Technology transfer provisions remain in UNCLOS and will act as a deterrent to further research and investment
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The problem of intellectual property protections was supposedly solved in the 1994 agreement, but it is vague, and the Authority’s latent powers remain to make it a continuing issue. Sponsoring states are still required to facilitate technology transfer “if the Enterprise or developing states are unable to obtain” the advanced equipment commercially. Thus, if a contractor develops a breakthrough mining technology, it will be compelled to sell it commercially to rivals or face the prospect of giving it away to the Enterprise (a direct competitor) and developing states. Neither of these options will be attractive to an entrepreneurial company, thereby further deterring investment in deep sea mining Research and Development. (Defense technology transfers are also a concern, but beyond the scope of this study.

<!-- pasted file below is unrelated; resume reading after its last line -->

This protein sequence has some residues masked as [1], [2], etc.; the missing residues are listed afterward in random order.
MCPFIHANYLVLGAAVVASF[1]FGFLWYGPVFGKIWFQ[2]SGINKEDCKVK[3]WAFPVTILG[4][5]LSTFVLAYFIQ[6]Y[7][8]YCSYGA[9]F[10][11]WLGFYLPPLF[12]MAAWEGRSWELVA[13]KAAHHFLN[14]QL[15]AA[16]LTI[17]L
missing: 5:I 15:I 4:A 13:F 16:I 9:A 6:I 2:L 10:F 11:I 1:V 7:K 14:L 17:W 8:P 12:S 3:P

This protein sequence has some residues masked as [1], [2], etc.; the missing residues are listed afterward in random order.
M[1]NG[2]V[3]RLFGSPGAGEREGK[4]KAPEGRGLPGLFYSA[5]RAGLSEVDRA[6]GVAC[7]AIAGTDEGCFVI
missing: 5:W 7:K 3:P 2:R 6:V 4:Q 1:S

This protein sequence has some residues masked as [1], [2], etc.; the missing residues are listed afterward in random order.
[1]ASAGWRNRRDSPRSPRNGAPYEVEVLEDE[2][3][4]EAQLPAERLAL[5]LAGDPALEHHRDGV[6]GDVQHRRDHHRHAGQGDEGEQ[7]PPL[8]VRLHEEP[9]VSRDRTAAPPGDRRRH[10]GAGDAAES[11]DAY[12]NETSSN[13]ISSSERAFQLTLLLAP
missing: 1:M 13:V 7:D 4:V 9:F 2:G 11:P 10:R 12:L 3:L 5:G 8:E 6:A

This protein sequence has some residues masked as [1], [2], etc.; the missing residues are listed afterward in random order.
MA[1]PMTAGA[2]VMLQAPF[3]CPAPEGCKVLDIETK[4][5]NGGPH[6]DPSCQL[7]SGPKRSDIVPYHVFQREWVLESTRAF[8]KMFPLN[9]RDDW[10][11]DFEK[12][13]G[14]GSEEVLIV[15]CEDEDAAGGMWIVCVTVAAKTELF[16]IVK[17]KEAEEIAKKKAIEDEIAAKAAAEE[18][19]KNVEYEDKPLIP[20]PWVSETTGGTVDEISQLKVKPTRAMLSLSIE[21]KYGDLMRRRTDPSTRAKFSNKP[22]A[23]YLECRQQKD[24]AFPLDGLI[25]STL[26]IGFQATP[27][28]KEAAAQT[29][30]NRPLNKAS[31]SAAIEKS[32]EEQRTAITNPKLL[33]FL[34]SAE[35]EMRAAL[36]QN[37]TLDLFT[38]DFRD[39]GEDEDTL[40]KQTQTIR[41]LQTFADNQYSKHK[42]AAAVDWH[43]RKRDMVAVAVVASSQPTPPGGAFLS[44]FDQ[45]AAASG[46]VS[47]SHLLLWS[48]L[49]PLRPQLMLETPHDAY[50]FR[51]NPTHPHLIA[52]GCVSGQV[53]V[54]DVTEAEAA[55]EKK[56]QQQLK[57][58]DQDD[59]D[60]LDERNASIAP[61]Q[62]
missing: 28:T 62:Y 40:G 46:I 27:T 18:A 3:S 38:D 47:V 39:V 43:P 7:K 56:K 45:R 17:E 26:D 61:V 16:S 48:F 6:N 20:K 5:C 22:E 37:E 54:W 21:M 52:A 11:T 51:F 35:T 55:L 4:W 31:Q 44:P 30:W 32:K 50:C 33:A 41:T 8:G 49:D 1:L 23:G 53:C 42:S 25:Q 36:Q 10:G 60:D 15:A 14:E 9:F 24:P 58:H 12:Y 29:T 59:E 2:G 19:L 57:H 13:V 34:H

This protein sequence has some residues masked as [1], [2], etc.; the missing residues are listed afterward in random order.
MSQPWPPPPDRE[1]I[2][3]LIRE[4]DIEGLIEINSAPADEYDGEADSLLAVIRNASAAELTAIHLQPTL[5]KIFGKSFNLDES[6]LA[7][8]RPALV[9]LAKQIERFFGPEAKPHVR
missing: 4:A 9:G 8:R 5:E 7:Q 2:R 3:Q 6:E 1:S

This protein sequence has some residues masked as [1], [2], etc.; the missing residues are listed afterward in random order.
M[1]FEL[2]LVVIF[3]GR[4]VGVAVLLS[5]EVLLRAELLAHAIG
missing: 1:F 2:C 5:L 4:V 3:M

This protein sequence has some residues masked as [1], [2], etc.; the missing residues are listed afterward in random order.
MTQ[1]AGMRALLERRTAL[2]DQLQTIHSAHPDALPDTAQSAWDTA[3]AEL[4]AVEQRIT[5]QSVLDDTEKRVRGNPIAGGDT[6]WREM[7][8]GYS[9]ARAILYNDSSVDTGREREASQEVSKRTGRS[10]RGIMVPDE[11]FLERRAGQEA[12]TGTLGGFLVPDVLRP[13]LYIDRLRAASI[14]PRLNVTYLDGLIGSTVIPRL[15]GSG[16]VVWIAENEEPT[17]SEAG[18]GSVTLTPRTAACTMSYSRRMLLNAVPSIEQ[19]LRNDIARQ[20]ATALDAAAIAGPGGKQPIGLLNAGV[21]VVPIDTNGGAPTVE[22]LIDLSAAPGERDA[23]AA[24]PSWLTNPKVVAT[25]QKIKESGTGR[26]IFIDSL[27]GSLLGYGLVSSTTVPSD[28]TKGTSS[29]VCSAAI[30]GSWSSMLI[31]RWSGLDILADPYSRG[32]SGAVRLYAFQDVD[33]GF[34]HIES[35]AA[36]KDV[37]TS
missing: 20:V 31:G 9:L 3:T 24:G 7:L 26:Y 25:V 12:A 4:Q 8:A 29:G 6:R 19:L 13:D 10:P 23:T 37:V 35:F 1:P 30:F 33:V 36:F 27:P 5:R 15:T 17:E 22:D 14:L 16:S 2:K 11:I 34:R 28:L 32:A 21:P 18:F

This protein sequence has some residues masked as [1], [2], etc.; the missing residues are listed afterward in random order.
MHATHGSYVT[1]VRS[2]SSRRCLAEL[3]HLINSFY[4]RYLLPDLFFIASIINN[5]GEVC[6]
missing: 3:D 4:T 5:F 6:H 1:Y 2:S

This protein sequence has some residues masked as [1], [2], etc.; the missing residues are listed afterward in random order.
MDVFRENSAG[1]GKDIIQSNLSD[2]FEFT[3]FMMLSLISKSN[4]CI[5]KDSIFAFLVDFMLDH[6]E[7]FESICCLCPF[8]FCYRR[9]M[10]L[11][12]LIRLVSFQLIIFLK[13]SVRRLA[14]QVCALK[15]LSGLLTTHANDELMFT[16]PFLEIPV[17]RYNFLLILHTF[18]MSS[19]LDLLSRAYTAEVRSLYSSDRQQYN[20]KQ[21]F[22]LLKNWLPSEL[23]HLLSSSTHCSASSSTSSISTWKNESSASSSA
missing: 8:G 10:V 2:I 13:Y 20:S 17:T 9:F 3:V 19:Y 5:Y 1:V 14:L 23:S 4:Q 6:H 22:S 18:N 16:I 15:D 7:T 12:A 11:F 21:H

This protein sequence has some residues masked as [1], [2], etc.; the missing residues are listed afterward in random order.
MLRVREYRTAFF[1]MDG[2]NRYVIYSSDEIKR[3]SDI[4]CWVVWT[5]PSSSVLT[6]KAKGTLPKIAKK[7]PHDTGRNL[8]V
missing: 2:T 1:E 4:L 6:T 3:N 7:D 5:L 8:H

Although the 1994 treaty modifications have toned down some of the most direct mandatory technology transfer requirements, the treaty still places at risk some very sensitive, and militarily useful, technology which may readily be misused by the navies of ocean mining states.